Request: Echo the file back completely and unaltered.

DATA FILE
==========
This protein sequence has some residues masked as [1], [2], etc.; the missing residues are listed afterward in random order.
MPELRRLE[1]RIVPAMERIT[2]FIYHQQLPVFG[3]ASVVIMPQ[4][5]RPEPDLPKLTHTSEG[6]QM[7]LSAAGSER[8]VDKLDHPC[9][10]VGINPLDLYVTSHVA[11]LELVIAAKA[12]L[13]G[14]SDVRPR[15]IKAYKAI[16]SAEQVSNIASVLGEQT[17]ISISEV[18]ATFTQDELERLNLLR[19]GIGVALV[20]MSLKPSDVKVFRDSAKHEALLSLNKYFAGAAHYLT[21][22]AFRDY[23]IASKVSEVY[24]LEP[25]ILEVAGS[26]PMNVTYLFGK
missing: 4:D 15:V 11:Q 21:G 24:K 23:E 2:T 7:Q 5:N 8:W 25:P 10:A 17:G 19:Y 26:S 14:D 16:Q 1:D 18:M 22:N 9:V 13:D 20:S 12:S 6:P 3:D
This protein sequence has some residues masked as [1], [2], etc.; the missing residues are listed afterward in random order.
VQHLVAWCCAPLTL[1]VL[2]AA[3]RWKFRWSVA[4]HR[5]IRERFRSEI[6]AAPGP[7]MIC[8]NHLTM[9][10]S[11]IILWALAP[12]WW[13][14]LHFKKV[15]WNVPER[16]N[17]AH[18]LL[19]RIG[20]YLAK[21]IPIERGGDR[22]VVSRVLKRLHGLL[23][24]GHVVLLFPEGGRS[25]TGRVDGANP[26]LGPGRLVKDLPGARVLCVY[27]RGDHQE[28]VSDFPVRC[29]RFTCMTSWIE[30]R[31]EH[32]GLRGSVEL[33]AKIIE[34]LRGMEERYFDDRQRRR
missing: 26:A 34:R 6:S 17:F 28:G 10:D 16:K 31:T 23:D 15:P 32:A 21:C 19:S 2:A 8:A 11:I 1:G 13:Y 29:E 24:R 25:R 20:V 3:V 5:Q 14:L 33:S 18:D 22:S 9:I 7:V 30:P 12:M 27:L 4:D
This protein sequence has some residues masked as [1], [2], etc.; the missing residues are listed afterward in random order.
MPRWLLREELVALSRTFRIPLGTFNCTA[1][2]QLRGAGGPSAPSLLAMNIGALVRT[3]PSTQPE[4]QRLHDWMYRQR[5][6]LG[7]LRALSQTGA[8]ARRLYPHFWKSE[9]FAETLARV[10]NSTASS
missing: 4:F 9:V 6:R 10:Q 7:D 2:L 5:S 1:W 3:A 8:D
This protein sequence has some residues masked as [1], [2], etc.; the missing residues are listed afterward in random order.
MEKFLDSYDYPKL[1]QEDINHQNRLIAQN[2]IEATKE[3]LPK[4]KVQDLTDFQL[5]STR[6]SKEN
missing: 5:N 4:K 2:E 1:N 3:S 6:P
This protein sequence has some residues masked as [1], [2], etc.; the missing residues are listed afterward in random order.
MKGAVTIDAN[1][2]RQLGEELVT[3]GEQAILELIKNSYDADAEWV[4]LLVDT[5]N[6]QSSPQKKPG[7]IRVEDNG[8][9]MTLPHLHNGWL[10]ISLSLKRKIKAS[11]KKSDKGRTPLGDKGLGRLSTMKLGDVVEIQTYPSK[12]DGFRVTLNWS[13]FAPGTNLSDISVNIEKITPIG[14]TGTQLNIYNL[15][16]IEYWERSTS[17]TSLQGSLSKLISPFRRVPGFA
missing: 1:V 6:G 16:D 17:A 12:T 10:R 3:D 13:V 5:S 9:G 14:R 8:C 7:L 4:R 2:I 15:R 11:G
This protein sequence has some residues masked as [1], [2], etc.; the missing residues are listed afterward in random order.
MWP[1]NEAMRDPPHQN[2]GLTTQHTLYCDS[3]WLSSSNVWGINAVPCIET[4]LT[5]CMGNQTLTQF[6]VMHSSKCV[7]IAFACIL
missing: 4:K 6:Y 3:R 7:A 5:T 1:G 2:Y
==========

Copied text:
This protein sequence has some residues masked as [1], [2], etc.; the missing residues are listed afterward in random order.
MPELRRLE[1]RIVPAMERIT[2]FIYHQQLPVFG[3]ASVVIMPQ[4][5]RPEPDLPKLTHTSEG[6]QM[7]LSAAGSER[8]VDKLDHPC[9][10]VGINPLDLYVTSHVA[11]LELVIAAKA[12]L[13]G[14]SDVRPR[15]IKAYKAI[16]SAEQVSNIASVLGEQT[17]ISISEV[18]ATFTQDELERLNLLR[19]GIGVALV[20]MSLKPSDVKVFRDSAKHEALLSLNKYFAGAAHYLT[21][22]AFRDY[23]IASKVSEVY[24]LEP[25]ILEVAGS[26]PMNVTYLFGK
missing: 4:D 15:V 11:Q 21:G 24:K 23:E 2:T 7:Q 5:N 8:W 25:P 10:A 17:G 19:Y 26:S 14:D 16:Q 1:D 18:M 22:N 9:V 13:D 20:S 12:S 6:P 3:D
This protein sequence has some residues masked as [1], [2], etc.; the missing residues are listed afterward in random order.
VQHLVAWCCAPLTL[1]VL[2]AA[3]RWKFRWSVA[4]HR[5]IRERFRSEI[6]AAPGP[7]MIC[8]NHLTM[9][10]S[11]IILWALAP[12]WW[13][14]LHFKKV[15]WNVPER[16]N[17]AH[18]LL[19]RIG[20]YLAK[21]IPIERGGDR[22]VVSRVLKRLHGLL[23][24]GHVVLLFPEGGRS[25]TGRVDGANP[26]LGPGRLVKDLPGARVLCVY[27]RGDHQE[28]VSDFPVRC[29]RFTCMTSWIE[30]R[31]EH[32]GLRGSVEL[33]AKIIE[34]LRGMEERYFDDRQRRR
missing: 26:A 34:R 6:S 17:F 28:G 10:D 16:K 31:T 23:D 15:P 32:A 21:C 19:S 2:A 8:A 11:I 1:G 13:Y 29:E 24:R 25:R 20:V 3:V 5:Q 14:L 33:S 18:D 22:S 9:I 7:V 30:P 12:M 27:L 4:D
This protein sequence has some residues masked as [1], [2], etc.; the missing residues are listed afterward in random order.
MPRWLLREELVALSRTFRIPLGTFNCTA[1][2]QLRGAGGPSAPSLLAMNIGALVRT[3]PSTQPE[4]QRLHDWMYRQR[5][6]LG[7]LRALSQTGA[8]ARRLYPHFWKSE[9]FAETLARV[10]NSTASS
missing: 4:F 9:V 6:R 10:Q 7:D 2:L 5:S 1:W 3:A 8:D
This protein sequence has some residues masked as [1], [2], etc.; the missing residues are listed afterward in random order.
MEKFLDSYDYPKL[1]QEDINHQNRLIAQN[2]IEATKE[3]LPK[4]KVQDLTDFQL[5]STR[6]SKEN
missing: 5:N 4:K 2:E 1:N 3:S 6:P
This protein sequence has some residues masked as [1], [2], etc.; the missing residues are listed afterward in random order.
MKGAVTIDAN[1][2]RQLGEELVT[3]GEQAILELIKNSYDADAEWV[4]LLVDT[5]N[6]QSSPQKKPG[7]IRVEDNG[8][9]MTLPHLHNGWL[10]ISLSLKRKIKAS[11]KKSDKGRTPLGDKGLGRLSTMKLGDVVEIQTYPSK[12]DGFRVTLNWS[13]FAPGTNLSDISVNIEKITPIG[14]TGTQLNIYNL[15][16]IEYWERSTS[17]TSLQGSLSKLISPFRRVPGFA
missing: 1:V 6:G 16:D 17:A 12:T 10:R 3:D 13:V 5:S 9:G 14:R 8:C 7:L 4:R 2:I 15:R 11:G
This protein sequence has some residues masked as [1], [2], etc.; the missing residues are listed afterward in random order.
MWP[1]NEAMRDPPHQN[2]GLTTQHTLYCDS[3]WLSSSNVWGINAVPCIET[4]LT[5]CMGNQTLTQF[6]VMHSSKCV[7]IAFACIL
missing: 4:K 6:Y 3:R 7:A 5:T 1:G 2:Y